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Home Ec: How to Remove Dye-Based Stains

Filed Under: Essential Skills, Know-How

It's time for our third installment in DIY Life's stain removal series -- tackling dye-based stains.

Although dye-based stains can be tricky, they're not impossible.

Common Dye-Based Stains

Fruits and berries
Condiments (mustard, ketchup)
Ink
Jelly or jam
Color bleeding (in the wash)

Getty Images


How to Launder Dye-Based Stains
Dye-based stains can be some of the most challenging to eliminate. The good news is, fresh dye-based can often be removed with just hot running water. The bad news? If the stain has had time to set, the process becomes more complicated.

For Lightly Soiled Dye-Based Stains
If the stain is fresh, soak the garment or material in hot running water, repeating as many times necessary for the stain to dissolve completely. If this process is too gentle, you may need to rinse first with cold water, then rub laundry detergent into the affected area (you might want to try glycerin or hairspray too), followed by a long soak in hot water. Wash as normal, and repeat the process as necessary.

For Heavily Soiled Dye-Based Stains
If the stain is very stubborn, and the fabric is white and can withstand bleach, soak it in liquid chlorine bleach and water for about 15 minutes. If the fabric is colored or not bleach-friendly, try a similar solution of oxygen bleach and water.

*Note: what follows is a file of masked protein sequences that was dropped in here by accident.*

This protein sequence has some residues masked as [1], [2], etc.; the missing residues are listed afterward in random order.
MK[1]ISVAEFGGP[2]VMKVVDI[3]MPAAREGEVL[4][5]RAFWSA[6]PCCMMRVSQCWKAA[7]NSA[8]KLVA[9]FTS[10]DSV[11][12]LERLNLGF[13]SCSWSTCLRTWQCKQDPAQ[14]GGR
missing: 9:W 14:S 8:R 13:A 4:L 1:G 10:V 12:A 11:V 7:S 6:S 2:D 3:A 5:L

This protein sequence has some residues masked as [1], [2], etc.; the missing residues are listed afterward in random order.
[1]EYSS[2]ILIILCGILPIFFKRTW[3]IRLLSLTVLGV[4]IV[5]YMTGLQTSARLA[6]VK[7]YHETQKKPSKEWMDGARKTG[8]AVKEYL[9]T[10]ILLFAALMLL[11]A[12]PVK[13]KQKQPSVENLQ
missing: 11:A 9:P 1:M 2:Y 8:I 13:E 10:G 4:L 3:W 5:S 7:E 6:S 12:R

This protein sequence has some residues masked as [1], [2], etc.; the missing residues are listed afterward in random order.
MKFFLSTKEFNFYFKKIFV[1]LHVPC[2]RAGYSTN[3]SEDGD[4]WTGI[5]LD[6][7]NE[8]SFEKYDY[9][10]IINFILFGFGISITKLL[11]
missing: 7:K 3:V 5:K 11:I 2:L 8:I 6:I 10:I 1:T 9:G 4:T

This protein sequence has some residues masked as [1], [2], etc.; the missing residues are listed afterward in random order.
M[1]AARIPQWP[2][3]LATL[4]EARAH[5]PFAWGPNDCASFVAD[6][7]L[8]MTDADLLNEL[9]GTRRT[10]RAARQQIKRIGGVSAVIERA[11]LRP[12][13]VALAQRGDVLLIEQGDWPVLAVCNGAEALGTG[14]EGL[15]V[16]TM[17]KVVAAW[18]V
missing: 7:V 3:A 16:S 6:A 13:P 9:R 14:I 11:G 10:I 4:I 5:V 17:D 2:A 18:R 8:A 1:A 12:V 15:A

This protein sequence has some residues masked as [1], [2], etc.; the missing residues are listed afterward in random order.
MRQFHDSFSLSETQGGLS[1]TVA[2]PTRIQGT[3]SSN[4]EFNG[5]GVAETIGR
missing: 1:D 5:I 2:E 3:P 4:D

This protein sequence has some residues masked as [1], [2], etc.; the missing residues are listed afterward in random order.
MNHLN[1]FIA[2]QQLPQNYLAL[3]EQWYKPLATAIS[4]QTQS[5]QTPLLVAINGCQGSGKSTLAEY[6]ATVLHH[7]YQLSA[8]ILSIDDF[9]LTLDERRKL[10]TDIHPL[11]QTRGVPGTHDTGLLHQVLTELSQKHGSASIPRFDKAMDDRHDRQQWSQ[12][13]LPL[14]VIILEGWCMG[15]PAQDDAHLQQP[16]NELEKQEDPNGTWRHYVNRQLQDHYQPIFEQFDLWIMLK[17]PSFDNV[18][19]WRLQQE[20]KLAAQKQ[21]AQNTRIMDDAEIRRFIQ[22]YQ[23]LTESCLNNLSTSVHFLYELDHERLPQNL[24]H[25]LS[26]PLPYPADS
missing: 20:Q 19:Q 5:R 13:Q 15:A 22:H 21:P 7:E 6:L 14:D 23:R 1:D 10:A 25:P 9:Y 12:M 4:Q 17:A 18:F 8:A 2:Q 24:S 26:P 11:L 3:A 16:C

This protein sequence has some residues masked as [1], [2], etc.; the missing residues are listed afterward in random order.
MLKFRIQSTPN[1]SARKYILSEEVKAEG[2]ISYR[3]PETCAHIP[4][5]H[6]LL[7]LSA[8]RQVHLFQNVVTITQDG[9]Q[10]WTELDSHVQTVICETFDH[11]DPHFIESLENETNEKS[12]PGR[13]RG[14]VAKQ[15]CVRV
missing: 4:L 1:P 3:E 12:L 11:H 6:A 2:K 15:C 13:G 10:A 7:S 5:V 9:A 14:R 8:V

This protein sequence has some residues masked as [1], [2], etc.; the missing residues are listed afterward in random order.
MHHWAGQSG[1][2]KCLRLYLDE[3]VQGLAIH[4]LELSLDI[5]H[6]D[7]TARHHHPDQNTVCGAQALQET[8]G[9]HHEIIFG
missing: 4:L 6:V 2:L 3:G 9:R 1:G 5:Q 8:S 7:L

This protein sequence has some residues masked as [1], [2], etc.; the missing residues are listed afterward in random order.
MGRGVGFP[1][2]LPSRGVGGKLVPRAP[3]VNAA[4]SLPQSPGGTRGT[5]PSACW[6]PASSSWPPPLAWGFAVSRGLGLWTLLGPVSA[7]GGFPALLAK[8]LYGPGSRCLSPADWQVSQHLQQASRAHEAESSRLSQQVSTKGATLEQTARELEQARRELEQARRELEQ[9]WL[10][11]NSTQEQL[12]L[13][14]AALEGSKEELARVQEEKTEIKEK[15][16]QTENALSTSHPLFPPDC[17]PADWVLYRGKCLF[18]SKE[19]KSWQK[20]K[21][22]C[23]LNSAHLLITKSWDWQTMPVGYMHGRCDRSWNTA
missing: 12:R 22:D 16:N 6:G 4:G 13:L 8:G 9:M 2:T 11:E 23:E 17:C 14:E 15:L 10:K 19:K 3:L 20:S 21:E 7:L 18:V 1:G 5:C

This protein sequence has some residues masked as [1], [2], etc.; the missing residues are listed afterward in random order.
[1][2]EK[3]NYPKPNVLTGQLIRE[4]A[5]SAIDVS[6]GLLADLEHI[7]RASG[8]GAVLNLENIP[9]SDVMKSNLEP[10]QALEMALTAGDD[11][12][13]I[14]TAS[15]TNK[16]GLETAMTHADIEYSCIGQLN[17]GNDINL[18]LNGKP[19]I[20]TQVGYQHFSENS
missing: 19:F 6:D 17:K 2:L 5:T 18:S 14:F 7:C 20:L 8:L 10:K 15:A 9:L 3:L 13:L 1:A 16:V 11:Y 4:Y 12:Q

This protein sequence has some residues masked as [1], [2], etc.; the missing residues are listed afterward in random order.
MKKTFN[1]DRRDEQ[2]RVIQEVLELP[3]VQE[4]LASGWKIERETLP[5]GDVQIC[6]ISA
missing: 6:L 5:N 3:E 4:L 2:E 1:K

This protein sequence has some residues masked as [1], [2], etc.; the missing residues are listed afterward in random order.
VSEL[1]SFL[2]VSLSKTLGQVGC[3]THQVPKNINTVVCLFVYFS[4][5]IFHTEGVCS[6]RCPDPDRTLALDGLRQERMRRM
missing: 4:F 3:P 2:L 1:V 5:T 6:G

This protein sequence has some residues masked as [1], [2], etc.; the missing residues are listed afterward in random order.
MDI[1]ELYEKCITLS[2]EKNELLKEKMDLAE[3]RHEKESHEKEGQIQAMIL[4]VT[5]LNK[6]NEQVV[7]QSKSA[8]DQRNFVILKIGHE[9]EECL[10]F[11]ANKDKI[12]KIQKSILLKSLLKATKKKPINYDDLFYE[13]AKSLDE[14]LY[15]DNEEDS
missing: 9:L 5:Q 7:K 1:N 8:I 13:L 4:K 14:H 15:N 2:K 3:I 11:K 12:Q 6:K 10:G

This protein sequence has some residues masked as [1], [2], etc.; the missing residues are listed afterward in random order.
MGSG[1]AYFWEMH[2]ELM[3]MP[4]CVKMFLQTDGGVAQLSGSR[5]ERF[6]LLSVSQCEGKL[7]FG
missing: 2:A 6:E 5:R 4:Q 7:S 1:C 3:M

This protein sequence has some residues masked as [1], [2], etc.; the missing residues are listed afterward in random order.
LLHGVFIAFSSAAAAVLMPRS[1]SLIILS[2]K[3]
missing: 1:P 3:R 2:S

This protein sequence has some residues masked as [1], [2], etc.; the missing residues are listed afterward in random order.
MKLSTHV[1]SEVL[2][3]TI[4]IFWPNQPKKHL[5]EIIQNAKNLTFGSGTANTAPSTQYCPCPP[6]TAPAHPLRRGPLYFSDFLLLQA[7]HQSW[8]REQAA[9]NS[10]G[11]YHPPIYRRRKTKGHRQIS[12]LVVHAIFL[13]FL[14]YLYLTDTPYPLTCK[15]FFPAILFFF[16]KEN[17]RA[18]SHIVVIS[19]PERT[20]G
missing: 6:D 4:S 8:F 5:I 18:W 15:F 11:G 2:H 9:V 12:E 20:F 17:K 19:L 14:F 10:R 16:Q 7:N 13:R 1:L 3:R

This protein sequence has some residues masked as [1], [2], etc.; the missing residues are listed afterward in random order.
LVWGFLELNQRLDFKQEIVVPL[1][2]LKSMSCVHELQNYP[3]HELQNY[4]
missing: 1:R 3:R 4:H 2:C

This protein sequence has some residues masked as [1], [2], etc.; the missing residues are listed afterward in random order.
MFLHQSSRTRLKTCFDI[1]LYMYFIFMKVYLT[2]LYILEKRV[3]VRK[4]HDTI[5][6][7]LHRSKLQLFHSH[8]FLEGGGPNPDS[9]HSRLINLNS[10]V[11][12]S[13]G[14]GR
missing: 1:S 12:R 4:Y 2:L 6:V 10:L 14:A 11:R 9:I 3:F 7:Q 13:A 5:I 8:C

Eco-Friendly Method
Rinse garment or material with cold water, then apply a generous amount of lemon juice to the affected area. Let sit for a few minutes and soak in hot water for twenty minutes. Repeat the process as necessary.

Stay tuned for our next installment: Removing Tannin-Based Stains.

SEE ALSO:
Dry Up Grease Stains with Plain White Chalk (Lifehacker)
Furniture That Can Stand Up to Spills and Stains (ShelterPop)


  • Terry

    Oh, CONDIMENT stains. Never mind!

    Reply
  • A.S.

    Aqua Net hairspray or any type of cheapo hair spray.... gets out ink..... that's it.

    Reply
  • Dawn

    Or you can do what bartenders have been doing for years and use a little club soda!

    Reply
  • Leo M. Gates

    Hairspray in a cold water wash will remove ink. (AquaNet, Caryl Richards "Just Wonderful", Adorn). The cheaper/harsher the hairspray the better). I've salvaged many a dress shirt with this tidbit. No worries with a colored shirt either.

    Reply
  • undrgrndgirl

    to remove ball point pen ink spray with hairspray and launder as usual...works every time!

    Reply
  • gposner

    Give the shirt to your wife or girlfriend..If she can't get the stain out, with hold sex and money from her.

    Reply
  • Dee

    The active ingredient in hairspray that makes ink come out is rubbing alcohol. Don't wet it first. Just stretch it over a glass and pour the alcohol through the stain. It will disappear. And it won't be sticky.

    Reply
  • Chris E.

    Come on now! I am a dry cleaner and teach removal of ink stains like you have shown in the picture. It can take a highly skilled professional 20-30 minutes with professional stain removal chemicals live steam and lots of paper towels to blot the ink as it bleeds out of the fabric. We keep on hand 6 different types of bleach to remove the last traces.

    Most ink will not come out with your prescribed methods. This is one time you should leave stain removal to the experts.

    Reply
  • Ty Baine